Each is an equivalent to creating a single frame of black or white, and cross-fading first the outgoing clip into the given color, and then fading in the incoming clip from this color.

Dip to Black as a transition fades the outgoing clip to black, and then reveals the incoming clip by fading from black.

It means, that if you apply it at the beginning, or at the end of the clip you will see the clip fading to the color in the middle of the transition, not at the end of it. I’ve seen people compensating for it by tweaking the transition end point in the effect panel, which seems to me the worst possible way to do it. Let me repeat: you should never use Dip to Black or Dip to White at the beginning or at the end of a single clip. Use it only as a transition between two clips.

Dip to Black applied to the beginning of the clip will produce the first half of the transition as black frames. You should never do that. Ever.

Dip to black might also produce some weird results with multiple layers or transitions stacked upon each other. It used to be worse in previous versions (the example shown in the video mentioned at the beginning would fade the whole sequence to black upon encountering the video due to a bug in render order in CS3), but still dip to black will fade all layers below itself to black, not only the clip that you apply the transition to. It might surprise you, especially if you don’t know how exactly the effect works.

Dip to Black applied to a given layer will fade to black not only this layer, but also all the layers beneath, and in earlier versions of Premiere also the layer above. Unless you know what you are doing, stay away from this method of applying this effect.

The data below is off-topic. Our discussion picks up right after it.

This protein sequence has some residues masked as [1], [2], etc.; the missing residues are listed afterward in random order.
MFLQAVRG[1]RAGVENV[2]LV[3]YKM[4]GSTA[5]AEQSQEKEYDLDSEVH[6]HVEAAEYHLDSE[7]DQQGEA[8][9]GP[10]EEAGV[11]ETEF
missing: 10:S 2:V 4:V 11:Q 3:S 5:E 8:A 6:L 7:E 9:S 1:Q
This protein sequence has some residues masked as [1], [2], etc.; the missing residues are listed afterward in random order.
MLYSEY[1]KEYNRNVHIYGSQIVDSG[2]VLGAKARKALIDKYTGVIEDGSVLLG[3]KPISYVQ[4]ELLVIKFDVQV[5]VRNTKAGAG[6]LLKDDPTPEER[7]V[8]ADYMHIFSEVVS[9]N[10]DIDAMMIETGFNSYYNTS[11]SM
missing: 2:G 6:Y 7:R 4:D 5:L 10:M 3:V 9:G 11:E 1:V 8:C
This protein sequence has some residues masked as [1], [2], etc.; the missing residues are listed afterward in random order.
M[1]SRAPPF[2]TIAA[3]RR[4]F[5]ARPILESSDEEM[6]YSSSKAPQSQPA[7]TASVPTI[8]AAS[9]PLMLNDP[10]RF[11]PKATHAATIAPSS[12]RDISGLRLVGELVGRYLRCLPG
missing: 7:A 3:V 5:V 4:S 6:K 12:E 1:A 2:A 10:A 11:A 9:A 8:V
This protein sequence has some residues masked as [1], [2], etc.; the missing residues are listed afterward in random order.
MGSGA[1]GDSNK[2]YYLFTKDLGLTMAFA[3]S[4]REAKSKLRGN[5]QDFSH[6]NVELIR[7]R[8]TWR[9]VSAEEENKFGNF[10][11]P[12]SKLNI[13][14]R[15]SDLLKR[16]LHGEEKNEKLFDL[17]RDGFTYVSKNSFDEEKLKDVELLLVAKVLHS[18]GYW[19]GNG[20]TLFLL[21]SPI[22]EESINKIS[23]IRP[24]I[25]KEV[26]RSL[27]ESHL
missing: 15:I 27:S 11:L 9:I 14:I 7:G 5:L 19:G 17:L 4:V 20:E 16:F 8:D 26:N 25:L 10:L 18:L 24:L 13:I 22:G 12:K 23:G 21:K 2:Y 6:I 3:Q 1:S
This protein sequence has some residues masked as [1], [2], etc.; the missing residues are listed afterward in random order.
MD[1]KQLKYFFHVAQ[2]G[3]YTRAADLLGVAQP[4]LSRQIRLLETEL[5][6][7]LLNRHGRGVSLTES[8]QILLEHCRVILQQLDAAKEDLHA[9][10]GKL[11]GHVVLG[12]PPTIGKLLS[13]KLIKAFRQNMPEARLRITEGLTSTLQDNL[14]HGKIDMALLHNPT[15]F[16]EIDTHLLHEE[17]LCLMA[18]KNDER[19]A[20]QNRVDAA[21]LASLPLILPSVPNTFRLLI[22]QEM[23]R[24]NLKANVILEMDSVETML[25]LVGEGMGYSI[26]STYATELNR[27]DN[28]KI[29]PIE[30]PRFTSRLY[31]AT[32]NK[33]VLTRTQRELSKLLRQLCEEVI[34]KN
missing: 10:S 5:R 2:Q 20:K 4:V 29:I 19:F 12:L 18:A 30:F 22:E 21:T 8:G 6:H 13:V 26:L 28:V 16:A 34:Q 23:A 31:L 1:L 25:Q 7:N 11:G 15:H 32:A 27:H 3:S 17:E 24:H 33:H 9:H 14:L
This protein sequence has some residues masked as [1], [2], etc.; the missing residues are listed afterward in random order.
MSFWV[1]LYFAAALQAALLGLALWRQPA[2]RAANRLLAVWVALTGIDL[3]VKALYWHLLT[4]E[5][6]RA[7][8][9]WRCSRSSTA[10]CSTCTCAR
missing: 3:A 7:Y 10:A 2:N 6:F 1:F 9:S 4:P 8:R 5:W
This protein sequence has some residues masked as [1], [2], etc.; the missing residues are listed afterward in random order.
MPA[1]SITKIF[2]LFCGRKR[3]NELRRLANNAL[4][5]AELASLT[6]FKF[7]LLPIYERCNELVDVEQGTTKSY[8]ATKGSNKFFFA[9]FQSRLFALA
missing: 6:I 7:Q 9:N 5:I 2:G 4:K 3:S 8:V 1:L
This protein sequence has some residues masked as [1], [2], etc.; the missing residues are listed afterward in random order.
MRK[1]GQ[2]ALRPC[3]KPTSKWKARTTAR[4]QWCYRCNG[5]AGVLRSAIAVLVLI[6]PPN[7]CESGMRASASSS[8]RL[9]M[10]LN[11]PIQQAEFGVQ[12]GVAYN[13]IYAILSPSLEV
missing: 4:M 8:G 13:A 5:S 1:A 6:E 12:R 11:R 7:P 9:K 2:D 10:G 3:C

I hope this clears the issue.

Tips

Additionally I’d like to offer a few productivity tips regarding the transitions in Premiere Pro CS6:

  • Keyboard shortcut for “Apply Video Transition” is set by default to ctrl/cmd+D. Set your default transition to Film Dissolve or Dip to Black, and redefine as ctrl+alt/cmd+opt + D.
  • Define a keyboard shortcut for “Apply Video Crossfade Transition” as ctrl/cmd+D.
  • You can also customize “Apply Video Dip To White Transition” and “Apply Video Wipe Transition” in a similar manner, if you so choose.
  • To apply a transition at the beginning or at the end of the clip that is adjacent to another clip, hold ctrl/cmd while dragging the transition from the bin – unfortunately, no keyboard equivalent exists yet. This tip also applies to earlier versions of Premiere.

Why Premiere Pro could use scripting

I’ve been testing the workflow from Premiere Pro to DaVinci Resolve (similarly to other more renowned people). For many reasons I want to avoid sending a flattened file, instead relying on XML interchange, and a few annoying simple issues make it pretty inconvenient:

  1. We’re using XDCAM EX in mp4 wrapper and NXCAM (AVCHD) files which Resolve does not support. Transcoding is necessary although it’s the subject for another entry.
  2. Time remapping in Resolve is much worse than even in Premiere, not mentioning After Effects. All speed changes should be rendered and replaced before exporting XML.
  3. Some effects should be rendered, but transitions should be left untouched.
  4. All Dynamic Link clips should be rendered and replaced.

Doing these things manually takes a whole lot of time, and is very prone to mistakes. This is a perfect example when a simple script would make one’s life so much easier. The script would: